WG2 is continuing to investigate the variations in permitting and approvals processes by jurisdiction, region, and infrastructure type, in order to identify how challenges may differ. The group is also developing solutions that can accelerate clean electricity approvals and project development to the pace needed to support net-zero goals, while continuing to respect Indigenous rights and involvement and broader community concerns.
Working Group 3 – Capital and Affordability
Working Group 3 (WG3) — Capital and Affordability has been tasked with examining the role of governments and regulatory tools in attracting and improving access to sufficient capital for net-zero electricity projects (including access to capital for Indigenous communities). WG3 is also working to define and analyze the investment needed to align electricity systems with net-zero, as well as the implications for electricity rates and consumer net energy costs (“energy wallets”).
Findings to Date
WG3 recognizes that investment needs of the net-zero transition are significant. Still, Canada has embarked on this transition from a position of strength, and the cost and benefits of such investments – which include both decarbonization efforts and the expansion of electricity grids – will be distributed differently between regions and customers.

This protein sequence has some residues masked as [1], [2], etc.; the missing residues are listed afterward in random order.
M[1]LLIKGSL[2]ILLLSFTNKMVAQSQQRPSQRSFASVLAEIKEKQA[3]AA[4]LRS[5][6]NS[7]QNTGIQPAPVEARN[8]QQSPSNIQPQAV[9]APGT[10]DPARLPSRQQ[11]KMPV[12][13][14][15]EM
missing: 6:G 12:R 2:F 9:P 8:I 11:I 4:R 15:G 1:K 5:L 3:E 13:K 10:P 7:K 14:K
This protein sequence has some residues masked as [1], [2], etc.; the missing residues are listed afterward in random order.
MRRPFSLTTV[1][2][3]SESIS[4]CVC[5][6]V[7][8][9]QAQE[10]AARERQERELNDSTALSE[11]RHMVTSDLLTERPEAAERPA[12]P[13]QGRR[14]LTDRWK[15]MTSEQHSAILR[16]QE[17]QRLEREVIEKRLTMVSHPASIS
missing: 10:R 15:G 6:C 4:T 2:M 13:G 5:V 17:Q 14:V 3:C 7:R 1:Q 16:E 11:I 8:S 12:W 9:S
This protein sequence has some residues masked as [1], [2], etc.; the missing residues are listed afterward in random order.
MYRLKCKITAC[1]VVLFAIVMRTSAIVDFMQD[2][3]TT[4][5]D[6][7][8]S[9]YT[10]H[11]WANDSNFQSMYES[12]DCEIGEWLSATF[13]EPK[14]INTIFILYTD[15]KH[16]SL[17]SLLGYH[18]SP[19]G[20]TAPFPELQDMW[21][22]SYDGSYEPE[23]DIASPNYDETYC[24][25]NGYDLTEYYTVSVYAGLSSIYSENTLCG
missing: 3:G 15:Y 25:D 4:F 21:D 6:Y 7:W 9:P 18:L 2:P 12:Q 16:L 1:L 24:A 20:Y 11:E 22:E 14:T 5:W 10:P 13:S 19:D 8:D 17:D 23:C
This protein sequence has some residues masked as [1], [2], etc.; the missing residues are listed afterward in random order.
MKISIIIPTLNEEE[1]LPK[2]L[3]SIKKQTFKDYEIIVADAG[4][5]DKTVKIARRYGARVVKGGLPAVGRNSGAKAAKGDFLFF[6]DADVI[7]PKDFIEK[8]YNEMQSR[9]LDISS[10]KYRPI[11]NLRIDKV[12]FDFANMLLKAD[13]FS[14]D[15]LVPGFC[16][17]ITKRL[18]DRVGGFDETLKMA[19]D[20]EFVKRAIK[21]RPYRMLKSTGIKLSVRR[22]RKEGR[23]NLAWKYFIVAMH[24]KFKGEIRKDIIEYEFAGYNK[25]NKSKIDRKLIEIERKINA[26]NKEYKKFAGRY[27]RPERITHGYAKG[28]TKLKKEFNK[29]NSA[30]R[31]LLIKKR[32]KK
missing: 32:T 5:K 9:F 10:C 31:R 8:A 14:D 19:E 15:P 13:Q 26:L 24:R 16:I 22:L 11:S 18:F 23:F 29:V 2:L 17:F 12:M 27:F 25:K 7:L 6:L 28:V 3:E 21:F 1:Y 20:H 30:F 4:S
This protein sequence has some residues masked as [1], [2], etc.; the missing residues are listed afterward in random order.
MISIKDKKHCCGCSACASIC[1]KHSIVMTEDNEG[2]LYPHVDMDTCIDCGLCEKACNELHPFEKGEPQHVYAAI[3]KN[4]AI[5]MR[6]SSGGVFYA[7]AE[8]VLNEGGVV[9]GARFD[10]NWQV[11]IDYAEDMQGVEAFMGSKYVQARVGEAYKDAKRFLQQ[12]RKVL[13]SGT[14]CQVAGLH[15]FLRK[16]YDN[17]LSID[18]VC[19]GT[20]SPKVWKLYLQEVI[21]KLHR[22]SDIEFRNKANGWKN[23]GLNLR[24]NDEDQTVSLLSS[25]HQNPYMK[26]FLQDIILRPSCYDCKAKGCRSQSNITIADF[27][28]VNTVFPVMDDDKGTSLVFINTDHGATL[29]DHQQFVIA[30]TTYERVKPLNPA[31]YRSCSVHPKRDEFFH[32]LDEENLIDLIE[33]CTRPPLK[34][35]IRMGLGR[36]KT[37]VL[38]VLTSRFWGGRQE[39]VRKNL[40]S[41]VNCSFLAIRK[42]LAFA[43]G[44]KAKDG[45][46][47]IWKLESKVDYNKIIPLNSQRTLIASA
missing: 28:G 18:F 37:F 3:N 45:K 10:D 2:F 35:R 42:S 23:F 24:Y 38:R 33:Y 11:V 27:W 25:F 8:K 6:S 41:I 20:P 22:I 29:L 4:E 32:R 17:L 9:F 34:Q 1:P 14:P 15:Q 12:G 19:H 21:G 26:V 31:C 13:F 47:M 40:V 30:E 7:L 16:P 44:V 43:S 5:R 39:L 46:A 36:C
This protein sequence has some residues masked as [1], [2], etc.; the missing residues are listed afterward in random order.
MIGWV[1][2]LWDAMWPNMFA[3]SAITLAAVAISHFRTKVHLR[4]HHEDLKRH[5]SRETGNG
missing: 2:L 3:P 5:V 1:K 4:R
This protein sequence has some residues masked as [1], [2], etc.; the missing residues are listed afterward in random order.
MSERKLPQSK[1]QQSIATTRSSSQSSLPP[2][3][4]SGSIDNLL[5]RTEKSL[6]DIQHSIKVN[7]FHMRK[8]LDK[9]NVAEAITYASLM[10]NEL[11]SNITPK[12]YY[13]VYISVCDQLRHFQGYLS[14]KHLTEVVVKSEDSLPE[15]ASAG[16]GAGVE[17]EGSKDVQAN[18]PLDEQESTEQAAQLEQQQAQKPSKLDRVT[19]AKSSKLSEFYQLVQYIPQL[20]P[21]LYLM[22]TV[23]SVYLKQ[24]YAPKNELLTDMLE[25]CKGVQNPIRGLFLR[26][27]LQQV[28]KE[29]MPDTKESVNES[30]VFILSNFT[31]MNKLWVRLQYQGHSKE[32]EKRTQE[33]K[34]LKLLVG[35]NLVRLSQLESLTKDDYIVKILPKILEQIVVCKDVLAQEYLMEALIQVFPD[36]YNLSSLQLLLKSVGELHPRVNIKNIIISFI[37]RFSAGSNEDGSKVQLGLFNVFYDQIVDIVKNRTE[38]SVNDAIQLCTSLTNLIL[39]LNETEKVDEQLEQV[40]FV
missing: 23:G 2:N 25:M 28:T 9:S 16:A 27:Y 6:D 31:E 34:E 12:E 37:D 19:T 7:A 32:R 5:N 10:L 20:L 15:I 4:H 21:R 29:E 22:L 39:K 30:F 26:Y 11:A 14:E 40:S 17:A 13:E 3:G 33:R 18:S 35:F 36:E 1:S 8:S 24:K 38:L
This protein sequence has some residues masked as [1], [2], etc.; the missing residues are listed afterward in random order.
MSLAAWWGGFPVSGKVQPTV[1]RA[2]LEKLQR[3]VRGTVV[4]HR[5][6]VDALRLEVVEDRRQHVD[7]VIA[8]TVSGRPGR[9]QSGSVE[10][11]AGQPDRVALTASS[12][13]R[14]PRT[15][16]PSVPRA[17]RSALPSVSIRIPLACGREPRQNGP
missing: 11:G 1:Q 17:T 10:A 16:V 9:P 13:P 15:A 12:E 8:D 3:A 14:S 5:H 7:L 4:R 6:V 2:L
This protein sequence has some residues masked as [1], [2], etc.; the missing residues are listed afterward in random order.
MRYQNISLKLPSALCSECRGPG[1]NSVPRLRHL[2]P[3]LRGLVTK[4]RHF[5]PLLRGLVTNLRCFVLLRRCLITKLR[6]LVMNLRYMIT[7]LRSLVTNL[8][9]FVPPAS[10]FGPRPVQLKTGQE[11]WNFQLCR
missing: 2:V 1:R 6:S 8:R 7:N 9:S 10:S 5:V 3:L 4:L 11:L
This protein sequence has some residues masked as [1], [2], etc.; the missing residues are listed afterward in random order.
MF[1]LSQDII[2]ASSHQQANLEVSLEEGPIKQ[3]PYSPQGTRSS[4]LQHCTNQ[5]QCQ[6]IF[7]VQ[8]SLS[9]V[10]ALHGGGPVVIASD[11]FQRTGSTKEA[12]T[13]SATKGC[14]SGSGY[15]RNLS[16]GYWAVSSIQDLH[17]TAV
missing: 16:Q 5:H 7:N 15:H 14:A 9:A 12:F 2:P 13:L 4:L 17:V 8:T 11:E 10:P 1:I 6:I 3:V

Growth in the availability of clean electricity offers real economic benefits for Canadians. For example, electric vehicles, which are roughly three times more efficient than combustion engines, can slash the cost of driving by thousands of dollars per year for the average Canadian. As more trucks move to electricity, delivery cost savings can also be expected to trickle into cost savings on food and other delivered goods, to the benefit of all Canadians. And since electricity prices in most of Canada are regulated, moving to electricity helps Canadians avoid price swings at the pumps, which can be hard to plan for and impact lower-income households more heavily.